Cells in action: a solution of two sciences



John Evans, Principal Investigator in the MacDiarmid Institute is based at the Centre for Neuroendocrinology, University of Otago, Christchurch.

Recently I visited four departments in Scotland and England, deciphered assorted accents and presented two seminars on our cell manipulation and imaging studies. The visits included discussions with members of groups who were considering two of the aspects that concern our studies in Theme 6, “The intersection of nanoscience and biology”. One question is how we persuade cells to become contentedly entrapped, like patients in a psychiatrist’s armchair, so that we can surreptitiously find out why they behave as they do. Another target centres on the events that produce the hormone-secreting pores which an atomic force micro­scope can visualise in three-dimensions.

I met Mathis Riehle in Glasgow, where the university spire, like a misaligned arrow on a powerpoint slide, pointed not very accurately in the direction of the spring sun that had been striving all morning to penetrate the mist. Mathis was in the university’s Rankine Building manufacturing surfaces on which cells are cultured. By varying arrangements of tiny cavities, mere wisps of channels and molecular clusters on the culture platforms the properties of the attached cells were altered. These studies are driven partly by surgeons who need scaffolds that will encourage cells to anchor and grow in a manner that fits with function: long for neurons, strong for bone, stretch­able for muscle. Across the campus, a PhD student, Gordon McPhee, uses an atomic force microscope to define cells” properties and was mapping stiffness and elasticity of some osteoblast cells from bone tissue.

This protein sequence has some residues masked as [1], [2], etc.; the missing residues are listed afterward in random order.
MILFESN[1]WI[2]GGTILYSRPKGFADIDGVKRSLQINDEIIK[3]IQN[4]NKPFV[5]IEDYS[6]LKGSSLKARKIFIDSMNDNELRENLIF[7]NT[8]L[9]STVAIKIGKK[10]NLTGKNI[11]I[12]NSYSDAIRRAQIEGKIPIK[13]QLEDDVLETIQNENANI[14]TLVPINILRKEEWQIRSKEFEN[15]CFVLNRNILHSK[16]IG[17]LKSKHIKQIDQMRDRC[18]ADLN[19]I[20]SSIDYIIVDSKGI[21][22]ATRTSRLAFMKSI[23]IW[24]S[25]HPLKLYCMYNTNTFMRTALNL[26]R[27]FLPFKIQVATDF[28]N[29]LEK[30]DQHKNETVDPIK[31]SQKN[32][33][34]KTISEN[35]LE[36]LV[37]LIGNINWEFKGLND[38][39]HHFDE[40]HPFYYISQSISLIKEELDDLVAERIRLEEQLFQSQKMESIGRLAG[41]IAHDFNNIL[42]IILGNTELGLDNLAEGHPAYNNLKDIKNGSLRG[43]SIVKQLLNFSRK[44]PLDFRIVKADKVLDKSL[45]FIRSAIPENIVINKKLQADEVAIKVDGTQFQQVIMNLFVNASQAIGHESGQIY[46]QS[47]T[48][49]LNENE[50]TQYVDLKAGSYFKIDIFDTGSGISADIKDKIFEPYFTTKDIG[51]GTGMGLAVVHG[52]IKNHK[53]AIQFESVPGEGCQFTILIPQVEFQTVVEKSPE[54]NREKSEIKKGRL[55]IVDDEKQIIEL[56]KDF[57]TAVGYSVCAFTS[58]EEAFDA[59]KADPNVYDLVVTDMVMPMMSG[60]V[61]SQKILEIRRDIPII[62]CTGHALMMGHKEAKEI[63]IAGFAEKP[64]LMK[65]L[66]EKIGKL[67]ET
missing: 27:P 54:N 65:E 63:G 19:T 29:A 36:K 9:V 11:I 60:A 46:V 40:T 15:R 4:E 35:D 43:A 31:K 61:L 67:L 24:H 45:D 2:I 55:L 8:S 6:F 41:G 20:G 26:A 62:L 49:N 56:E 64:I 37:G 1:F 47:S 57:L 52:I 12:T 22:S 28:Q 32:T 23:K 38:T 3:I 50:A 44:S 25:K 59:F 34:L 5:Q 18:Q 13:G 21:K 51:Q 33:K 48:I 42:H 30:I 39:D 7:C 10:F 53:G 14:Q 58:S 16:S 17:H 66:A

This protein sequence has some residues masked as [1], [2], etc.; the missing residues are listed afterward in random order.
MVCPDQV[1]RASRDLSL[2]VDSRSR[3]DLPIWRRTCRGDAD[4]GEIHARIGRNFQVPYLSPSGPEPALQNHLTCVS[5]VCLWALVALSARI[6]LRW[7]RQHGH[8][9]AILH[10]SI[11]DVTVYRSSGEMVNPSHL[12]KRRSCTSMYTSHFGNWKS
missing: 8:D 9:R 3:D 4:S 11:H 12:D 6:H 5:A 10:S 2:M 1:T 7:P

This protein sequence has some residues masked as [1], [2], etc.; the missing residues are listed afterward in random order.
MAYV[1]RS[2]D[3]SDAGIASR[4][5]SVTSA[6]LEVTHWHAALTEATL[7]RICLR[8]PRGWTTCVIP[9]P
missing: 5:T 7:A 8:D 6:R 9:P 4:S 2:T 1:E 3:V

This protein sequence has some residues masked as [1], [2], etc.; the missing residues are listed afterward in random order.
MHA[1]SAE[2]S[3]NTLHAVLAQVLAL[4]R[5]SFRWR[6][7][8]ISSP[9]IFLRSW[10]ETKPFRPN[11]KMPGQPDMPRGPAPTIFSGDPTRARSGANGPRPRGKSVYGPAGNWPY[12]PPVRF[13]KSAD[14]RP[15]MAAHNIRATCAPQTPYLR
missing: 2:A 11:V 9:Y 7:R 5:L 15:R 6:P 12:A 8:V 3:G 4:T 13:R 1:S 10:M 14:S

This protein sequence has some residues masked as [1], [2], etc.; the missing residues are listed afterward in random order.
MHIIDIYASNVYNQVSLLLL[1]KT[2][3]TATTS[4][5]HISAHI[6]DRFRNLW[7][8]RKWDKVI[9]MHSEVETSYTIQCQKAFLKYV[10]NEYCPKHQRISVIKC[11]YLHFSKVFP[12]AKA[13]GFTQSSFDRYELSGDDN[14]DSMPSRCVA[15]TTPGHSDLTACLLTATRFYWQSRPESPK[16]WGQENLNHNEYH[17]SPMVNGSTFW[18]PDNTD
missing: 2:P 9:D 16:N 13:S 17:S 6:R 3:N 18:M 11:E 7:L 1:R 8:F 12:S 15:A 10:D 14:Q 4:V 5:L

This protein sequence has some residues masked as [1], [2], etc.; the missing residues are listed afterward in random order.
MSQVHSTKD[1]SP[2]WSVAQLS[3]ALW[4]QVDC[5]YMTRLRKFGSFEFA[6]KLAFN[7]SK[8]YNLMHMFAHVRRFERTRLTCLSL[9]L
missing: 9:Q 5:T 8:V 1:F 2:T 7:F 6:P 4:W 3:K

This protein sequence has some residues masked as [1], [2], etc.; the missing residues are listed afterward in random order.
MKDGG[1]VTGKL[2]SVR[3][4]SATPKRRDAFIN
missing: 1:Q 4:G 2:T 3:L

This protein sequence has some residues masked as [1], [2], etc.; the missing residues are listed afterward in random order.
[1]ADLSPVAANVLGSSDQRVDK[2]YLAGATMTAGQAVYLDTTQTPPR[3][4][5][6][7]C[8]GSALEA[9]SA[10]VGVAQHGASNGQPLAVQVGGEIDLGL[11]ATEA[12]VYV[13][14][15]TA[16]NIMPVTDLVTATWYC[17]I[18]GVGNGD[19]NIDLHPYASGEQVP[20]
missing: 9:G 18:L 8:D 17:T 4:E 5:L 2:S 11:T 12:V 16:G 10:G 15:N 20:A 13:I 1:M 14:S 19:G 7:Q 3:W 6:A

Edinburgh appeared half-scrubbed, pale in some parts, like some of the students in the audience of my first seminar. A group, that includes Luke Chamberlain, Rory Duncan and Mike Cousins, uses advances in imaging technology to enhance their studies of the processes that occur during the secretion of proteins from cells at exocytosis and the recapture of the cell membrane during endocytosis. They use quantum dots, pH-dependent quenching of fluorescence and fluorescence lifetime imaging microscopy among their high-technology, high-cost techniques. They produce fabulous fluorescent movies with molecular drama and philosophical entertainment that had less blood than “Kill Bill” but more colour than “Casablanca”.

In Bristol the taxi driver almost knew about Dorothy Hodgkin; he knew of her fame but not that crystallography was the reason for it. Inside the building named after her, beyond the affable security man, was where Craig McArdle and Jim Caunt also engaged in watching molecular behaviour, using high throughput, automated image analysis. It was here I gave my second seminar.

John Morris, in the Division of Medical Sciences, employed more traditional electron microscope methodologies in Oxford to consider the role of folliculo-stellate cells in the pituitary gland. These cells had been set aside several years ago as being non-endocrine and so not engaged in the scientifically fashion­able activities of the time. John has now discovered that they have a fascinating insidious influence on the activities of the gland, as if they are part of a cellular Civil Service.

The discoveries being made by this varied group of scientists illustrate the range of ways that the boundaries between engineering and biology dissolve. It is a conjunction of interests that in the last decade has advanced basic understanding of physiological processes and also introduced spectacular innova­tions for diagnosis and treatment of disease.